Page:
Google has like 64% (google market share [bloomberg.com]), with competitors Bing and Yahoo (now powered by Bing), and some others.

    Microsoft has a 91% market share ( windows market share [bgr.com]) with competitors Linux (FOSS) and Mac OSX (only available on Apple hardware, Apple openly sues you for building hackintoshes).

    And yet GOOGLE is the one who needs investigating? Really?

    Oh wait, I forgot, Microsoft is all buddy-buddy with congressmen.
    • by Zaphod The 42nd (1205578) on Wednesday December 21, 2011 @10:48AM (#38448304)
      And lets not forget that 91% is an all-time low. Linux has been slowly gaining market share. Windows has had a 95%+ market share for over a decade.

      Then there's the fact that the EU is suing MS for millions and millions for their practices with IE, but over here in the US, its A-OK.
      • Let us also not forgot that many GNU/Linux users are dual booting. I do not think many people use multiple search engines.
        • I use multiple search engines. I primarily use DDG but somethings, like image searching is better done on Google and it's so easy to do a google search from DDG.
          • I did not say that nobody use multiple search engines, I said that not many people do so. People who use a search engine other than Google tend to not use Google at all; on the other hand, many people who use a non-Windows OS will dual boot with Windows.
        • by Maestro4k (707634) on Wednesday December 21, 2011 @12:21PM (#38449658) Journal

          Let us also not forgot that many GNU/Linux users are dual booting. I do not think many people use multiple search engines.

          That's because Google almost always finds the result they're looking for, and does it better than the competition. If Google's results start sucking people will go use another search engine that provides better results.

          It's telling that nearly every company complaining about Google excluding them from search results are the type of things that people don't want. They're, to be polite, middlemen, trying to milk you for ad views before you get to the actual destination you were really wanting. Adding another step between search -> result doesn't benefit the people searching. If Google's forced to leave them in it it'll destroy the value of their search engine almost overnight.

          But the truth of the matter is this is congress sending Google a warning message. The real message is "You're not donating enough money to our campaigns, fix that or we'll destroy your business.

    • follow the $ (Score:3, Insightful)

      by Anonymous Coward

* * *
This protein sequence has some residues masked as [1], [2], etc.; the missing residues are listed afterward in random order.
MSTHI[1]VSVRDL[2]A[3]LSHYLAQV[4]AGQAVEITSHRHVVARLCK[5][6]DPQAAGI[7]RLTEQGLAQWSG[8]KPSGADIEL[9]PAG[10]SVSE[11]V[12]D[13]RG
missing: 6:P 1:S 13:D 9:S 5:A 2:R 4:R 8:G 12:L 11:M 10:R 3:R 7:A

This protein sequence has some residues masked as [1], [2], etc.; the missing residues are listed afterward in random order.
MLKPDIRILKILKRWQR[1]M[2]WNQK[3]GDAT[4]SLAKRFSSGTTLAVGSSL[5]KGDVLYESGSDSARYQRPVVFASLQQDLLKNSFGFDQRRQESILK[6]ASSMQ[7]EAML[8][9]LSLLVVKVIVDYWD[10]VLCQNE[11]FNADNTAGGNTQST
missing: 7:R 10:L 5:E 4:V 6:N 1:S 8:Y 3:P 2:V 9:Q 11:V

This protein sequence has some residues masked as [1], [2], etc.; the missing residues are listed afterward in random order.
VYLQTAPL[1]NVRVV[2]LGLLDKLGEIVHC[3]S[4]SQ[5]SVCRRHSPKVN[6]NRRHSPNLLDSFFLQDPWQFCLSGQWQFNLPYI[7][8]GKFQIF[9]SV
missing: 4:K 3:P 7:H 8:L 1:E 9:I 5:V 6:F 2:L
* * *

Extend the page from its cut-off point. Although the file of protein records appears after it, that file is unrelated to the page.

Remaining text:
seriously, let's just cut to the chase here:

      who's paying off which senators to do this?

      congress doesn't do ANYTHING on principle any more & this doesn't make sense on principle anyway so obviously somebody (m$?) is greasing some palms to get this on the docket. debating it on the merits (or lack thereof) is completely irrelevant & a waste of time as we all know that isn't what drives the process.

      sorry, but I'm in a particularly cynical mood today after reading Matt Tiabbi's latest article...

    • by andydread (758754)
      Microsoft had been lobbying governments to investigate Google for over a year now. They have been accusing google of being anticompetitive. They even marshaled some of their partners to complain to to governments bout google. Microsoft is behind all of this.
    • Re: (Score:2, Interesting)

      by Anonymous Coward

      Google runs things like the Google transparency report:

      http://www.google.com/transparencyreport/ [google.com]

      It's government's worst nightmare, a large corporate with a major prescence that doesn't bow down to it's every whim.

      This is in stark contrast to the likes of Microsoft, Apple, and Facebook, who gladly do what government wants. How much of a share of social networking does Facebook own? how much of a share of the music player market does Apple own, whilst using that share to tie people in with DRM on movies, and

    • It's not market share that determines if you violate antitrust legislation, it's what you do with it.
      You can have a 100% market share without having done anything wrong ( if not you could never
      bring a new product to the market, since it would initially have no competition ). What is illegal
      is to use your monopoly in one area to stifle competition in another.

      I'm not saying Microsoft is innocent of doing so ( indeed they have been convicted of such practices
      in the past), just that people tend to misunderstand

  • by jmichaelg (148257) on Wednesday December 21, 2011 @10:48AM (#38448312) Journal
    Be a shame to see anything happen to it..."

    .
    How you can own a monopoly in an environment where switching to a competitor who offers a better product at zero cost is beyond me but evidently some people in Washington seem to think differently.

    Odd that the issue is being raised (yet again) just as Google publicly comes out against SOPA and Protect-IP.

    The threat comes from the same politicians who are clueless enough to think they can tinker with the Internet's infrastructure without harming it.

  • My ass (Score:5, Insightful)

    by Anonymous Coward on Wednesday December 21, 2011 @10:48AM (#38448318)

    Illegal monopoly, my ass. Google has done nothing to protect its monopoly, certainly nothing like forcing pretty much every PC maker in the world to use Windows, giving the illusion of no choice in software, and attacking competitors with underhanded tactics to help them maintain a monopoly. Microsoft should have been tried, convicted, and broken up LONG ago but Microsoft became a friend of the government and thus got a pass.